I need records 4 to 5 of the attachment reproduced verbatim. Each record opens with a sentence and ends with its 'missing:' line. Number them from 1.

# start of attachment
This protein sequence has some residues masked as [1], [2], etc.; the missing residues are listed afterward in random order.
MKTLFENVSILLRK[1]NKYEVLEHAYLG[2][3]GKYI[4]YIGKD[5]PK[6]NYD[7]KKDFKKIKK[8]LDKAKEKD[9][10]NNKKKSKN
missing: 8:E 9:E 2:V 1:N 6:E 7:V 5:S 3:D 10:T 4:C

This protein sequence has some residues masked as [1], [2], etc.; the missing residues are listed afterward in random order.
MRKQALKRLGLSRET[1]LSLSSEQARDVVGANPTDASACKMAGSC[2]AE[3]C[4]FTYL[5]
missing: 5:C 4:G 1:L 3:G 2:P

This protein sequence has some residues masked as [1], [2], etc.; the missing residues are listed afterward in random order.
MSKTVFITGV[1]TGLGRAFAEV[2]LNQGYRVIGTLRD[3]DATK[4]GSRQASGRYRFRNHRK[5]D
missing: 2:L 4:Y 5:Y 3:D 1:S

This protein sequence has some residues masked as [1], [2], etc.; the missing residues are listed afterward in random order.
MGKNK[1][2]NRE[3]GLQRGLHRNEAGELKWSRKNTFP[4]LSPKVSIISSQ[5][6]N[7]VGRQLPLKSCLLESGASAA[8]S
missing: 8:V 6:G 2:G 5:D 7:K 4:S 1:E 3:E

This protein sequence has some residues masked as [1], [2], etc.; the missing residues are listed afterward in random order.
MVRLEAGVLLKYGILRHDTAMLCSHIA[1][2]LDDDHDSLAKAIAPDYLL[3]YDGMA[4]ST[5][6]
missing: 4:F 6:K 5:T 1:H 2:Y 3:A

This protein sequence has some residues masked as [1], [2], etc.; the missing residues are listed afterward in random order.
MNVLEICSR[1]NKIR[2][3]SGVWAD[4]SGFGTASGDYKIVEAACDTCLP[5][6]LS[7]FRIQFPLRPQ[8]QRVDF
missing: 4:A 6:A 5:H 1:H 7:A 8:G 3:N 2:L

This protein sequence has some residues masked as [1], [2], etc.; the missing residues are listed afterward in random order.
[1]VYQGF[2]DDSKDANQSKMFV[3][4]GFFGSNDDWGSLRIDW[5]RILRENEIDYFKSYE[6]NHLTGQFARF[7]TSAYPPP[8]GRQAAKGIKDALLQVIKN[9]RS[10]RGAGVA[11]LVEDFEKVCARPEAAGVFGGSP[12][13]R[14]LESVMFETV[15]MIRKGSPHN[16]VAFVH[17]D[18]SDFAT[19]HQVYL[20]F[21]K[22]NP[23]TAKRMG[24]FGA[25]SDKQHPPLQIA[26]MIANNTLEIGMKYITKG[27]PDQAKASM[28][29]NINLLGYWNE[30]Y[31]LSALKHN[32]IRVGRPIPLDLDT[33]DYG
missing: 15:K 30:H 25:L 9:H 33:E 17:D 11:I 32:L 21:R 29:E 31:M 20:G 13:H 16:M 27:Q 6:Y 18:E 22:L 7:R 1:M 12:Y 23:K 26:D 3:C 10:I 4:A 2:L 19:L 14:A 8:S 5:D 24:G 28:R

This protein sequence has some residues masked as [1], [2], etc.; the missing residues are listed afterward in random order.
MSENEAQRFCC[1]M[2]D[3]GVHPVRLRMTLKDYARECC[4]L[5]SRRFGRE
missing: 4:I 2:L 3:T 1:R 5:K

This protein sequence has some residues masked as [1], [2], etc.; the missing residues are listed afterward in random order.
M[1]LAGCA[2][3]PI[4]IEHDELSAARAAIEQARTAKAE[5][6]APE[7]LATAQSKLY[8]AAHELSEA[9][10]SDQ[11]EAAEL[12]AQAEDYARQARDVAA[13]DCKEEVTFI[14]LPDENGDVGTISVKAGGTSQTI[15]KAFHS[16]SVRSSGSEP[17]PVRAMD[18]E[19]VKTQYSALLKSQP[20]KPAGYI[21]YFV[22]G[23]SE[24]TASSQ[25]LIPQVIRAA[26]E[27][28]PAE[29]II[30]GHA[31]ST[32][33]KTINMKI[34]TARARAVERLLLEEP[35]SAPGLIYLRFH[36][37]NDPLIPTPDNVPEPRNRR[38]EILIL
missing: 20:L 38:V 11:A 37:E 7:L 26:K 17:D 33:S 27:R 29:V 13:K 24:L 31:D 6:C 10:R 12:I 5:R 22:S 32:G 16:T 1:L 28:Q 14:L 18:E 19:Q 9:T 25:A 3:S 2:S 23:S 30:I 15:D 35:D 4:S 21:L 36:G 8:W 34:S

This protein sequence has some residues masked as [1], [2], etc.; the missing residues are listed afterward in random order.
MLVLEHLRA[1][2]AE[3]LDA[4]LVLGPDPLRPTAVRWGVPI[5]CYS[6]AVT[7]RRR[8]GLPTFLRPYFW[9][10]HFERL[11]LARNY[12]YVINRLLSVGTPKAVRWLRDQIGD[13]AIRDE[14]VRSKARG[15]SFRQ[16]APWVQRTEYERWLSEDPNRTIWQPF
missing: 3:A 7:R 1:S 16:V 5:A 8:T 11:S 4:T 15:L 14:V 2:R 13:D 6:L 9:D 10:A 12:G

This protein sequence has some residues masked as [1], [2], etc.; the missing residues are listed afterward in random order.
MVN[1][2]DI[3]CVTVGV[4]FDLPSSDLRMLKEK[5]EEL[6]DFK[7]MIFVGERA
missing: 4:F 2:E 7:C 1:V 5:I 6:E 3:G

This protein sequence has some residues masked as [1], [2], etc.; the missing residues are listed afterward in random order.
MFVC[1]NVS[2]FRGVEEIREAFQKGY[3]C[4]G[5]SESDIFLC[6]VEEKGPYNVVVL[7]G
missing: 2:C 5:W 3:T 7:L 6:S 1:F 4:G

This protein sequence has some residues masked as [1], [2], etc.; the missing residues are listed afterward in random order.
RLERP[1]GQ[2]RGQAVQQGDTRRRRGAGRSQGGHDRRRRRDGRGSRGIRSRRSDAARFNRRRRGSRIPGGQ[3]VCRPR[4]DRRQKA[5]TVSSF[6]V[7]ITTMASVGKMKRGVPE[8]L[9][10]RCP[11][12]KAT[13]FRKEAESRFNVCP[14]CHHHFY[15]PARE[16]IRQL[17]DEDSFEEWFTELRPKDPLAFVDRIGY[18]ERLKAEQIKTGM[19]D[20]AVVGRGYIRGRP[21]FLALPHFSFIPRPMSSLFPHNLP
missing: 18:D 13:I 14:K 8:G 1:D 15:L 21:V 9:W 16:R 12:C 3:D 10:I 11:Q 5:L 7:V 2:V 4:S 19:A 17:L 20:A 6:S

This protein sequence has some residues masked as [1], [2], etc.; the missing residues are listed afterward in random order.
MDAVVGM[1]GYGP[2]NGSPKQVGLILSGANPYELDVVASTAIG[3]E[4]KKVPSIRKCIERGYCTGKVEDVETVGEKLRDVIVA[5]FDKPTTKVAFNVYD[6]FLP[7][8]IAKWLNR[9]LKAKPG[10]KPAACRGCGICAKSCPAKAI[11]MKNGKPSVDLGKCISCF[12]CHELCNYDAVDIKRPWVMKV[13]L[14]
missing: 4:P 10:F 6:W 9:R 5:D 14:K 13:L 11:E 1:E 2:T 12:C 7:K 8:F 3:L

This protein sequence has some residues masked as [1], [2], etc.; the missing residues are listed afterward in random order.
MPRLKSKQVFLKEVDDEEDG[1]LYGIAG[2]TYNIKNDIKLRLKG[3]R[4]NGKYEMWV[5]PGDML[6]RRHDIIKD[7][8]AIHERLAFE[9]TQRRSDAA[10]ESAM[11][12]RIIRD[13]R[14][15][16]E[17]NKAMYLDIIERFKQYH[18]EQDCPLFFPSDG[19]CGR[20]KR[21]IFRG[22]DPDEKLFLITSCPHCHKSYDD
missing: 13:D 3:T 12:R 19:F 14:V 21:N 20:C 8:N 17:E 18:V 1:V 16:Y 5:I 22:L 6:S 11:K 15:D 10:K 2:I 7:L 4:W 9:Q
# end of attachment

This protein sequence has some residues masked as [1], [2], etc.; the missing residues are listed afterward in random order.
MGKNK[1][2]NRE[3]GLQRGLHRNEAGELKWSRKNTFP[4]LSPKVSIISSQ[5][6]N[7]VGRQLPLKSCLLESGASAA[8]S
missing: 8:V 6:G 2:G 5:D 7:K 4:S 1:E 3:E

This protein sequence has some residues masked as [1], [2], etc.; the missing residues are listed afterward in random order.
MVRLEAGVLLKYGILRHDTAMLCSHIA[1][2]LDDDHDSLAKAIAPDYLL[3]YDGMA[4]ST[5][6]
missing: 4:F 6:K 5:T 1:H 2:Y 3:A